When I did gyotaku with my students last year, I ordered the rubber
molds from Sax. I had enough for six tables in my art room and the kids
took turns going to whatever table they wished.
The kids covered the tables in newspaper and were very good about
changing the paper or adding new paper frequently, so they would not
mess up their print paper with inky fingerprints or blots. I used soda
boxes, the kind the delivery person leaves in the staff lounge, in which
to ink the molds. I used tempera paint. I started out with printer's
ink and it was not liquid enough when the children tried to use the foam
brayers to apply it. Some used foam brushes.
I demonstrated with each class, even kinders. All the classes loved
doing them. I gave the history of gyotaku and the boys thought it was
cool that samurai warriors were trained to record the fish they caught.
I had on hand a beautiful book loaned to me by our own Ann-on-y-mous,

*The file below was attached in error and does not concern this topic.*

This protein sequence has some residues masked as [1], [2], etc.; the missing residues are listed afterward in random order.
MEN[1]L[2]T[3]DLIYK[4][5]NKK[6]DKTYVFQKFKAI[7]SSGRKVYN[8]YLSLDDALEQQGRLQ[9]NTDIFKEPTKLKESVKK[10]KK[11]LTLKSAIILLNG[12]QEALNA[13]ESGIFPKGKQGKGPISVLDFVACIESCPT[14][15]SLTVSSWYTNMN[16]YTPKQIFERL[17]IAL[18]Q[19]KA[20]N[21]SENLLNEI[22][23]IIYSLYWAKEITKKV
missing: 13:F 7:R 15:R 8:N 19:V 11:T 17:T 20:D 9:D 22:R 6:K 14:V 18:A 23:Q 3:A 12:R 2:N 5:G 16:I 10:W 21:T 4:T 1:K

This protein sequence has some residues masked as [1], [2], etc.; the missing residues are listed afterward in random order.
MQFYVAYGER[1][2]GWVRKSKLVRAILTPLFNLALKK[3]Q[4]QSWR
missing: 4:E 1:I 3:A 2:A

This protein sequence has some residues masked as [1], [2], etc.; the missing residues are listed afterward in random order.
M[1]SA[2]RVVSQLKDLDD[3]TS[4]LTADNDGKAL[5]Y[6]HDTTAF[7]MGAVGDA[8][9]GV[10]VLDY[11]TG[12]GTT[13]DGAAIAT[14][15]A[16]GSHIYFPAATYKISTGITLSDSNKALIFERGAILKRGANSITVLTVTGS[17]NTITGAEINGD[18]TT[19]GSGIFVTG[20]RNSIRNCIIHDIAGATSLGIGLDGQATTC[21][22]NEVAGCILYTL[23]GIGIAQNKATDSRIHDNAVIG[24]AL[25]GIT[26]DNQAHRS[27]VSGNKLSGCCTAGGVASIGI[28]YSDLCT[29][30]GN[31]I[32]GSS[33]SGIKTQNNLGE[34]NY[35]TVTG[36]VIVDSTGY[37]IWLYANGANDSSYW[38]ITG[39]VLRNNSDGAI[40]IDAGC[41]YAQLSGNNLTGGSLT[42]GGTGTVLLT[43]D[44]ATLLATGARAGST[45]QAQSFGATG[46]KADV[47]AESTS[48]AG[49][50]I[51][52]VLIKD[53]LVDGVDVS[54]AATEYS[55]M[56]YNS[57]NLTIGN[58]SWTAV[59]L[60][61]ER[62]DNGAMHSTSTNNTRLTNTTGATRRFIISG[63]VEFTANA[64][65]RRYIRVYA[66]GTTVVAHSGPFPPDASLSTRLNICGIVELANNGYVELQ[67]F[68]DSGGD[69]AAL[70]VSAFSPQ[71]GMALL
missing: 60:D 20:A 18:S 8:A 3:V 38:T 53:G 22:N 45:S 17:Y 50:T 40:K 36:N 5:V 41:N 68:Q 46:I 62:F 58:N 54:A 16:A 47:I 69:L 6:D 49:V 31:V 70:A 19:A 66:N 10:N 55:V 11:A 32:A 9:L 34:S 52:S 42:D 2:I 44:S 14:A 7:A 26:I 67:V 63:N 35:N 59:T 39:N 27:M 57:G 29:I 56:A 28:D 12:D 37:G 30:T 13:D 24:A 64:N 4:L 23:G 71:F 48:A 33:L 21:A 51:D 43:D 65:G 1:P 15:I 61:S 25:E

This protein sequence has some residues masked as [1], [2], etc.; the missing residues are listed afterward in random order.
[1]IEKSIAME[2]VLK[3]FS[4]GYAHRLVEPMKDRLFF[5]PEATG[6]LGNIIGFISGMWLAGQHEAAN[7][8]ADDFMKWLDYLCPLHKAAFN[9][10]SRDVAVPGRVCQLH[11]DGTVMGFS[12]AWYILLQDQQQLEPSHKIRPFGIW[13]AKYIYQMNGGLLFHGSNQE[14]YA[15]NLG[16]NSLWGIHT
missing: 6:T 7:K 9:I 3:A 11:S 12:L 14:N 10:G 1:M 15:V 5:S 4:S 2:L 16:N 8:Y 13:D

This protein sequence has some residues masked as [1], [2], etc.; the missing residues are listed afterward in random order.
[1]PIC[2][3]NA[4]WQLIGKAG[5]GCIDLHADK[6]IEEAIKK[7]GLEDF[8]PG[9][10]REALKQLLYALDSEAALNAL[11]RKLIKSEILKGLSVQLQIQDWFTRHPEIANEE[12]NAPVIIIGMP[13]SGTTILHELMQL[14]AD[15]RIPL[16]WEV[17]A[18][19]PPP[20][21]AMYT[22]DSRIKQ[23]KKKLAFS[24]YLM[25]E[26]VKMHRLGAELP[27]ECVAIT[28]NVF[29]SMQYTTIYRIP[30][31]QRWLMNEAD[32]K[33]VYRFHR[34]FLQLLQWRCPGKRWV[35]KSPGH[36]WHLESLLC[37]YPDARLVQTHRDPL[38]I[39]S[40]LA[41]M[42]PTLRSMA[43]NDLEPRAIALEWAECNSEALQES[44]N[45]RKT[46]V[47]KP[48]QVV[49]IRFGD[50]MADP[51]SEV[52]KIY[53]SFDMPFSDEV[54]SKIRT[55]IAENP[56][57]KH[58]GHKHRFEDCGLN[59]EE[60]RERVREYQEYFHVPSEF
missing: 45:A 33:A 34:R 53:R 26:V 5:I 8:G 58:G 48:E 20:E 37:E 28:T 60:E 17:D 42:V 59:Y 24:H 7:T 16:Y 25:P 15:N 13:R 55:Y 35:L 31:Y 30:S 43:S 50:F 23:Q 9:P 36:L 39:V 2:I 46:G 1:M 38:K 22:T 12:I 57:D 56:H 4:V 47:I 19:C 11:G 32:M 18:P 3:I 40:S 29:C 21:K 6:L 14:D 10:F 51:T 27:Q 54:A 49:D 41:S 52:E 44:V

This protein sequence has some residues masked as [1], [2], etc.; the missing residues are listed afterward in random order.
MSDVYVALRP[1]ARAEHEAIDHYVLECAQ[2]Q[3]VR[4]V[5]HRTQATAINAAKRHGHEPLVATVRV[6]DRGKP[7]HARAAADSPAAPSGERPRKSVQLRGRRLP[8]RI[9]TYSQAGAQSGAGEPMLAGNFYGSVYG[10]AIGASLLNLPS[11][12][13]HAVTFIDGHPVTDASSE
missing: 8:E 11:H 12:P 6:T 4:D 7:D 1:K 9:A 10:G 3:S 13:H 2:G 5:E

which was filled with different objects from nature used to make gyotaku
prints and haiku poetry accompanying each print. Many of the prints
went home as presents.
We spent the entire 9 weeks touring Japan, complete with tea
ceremony...well, the best the third graders and I could manage. The
principal's curiosity got the best of her and she had to come in the art
room to find out why there were so many pairs of sneakers outside the
art room door!
If you want more Japanese ideas, e-mail me privately and I will try and
dig up the list. Oh, lordy, all these promises. I hope I can get them
all met before school is out next year!!!!!
> Does anyone know any tips for Gyotaku fish printing?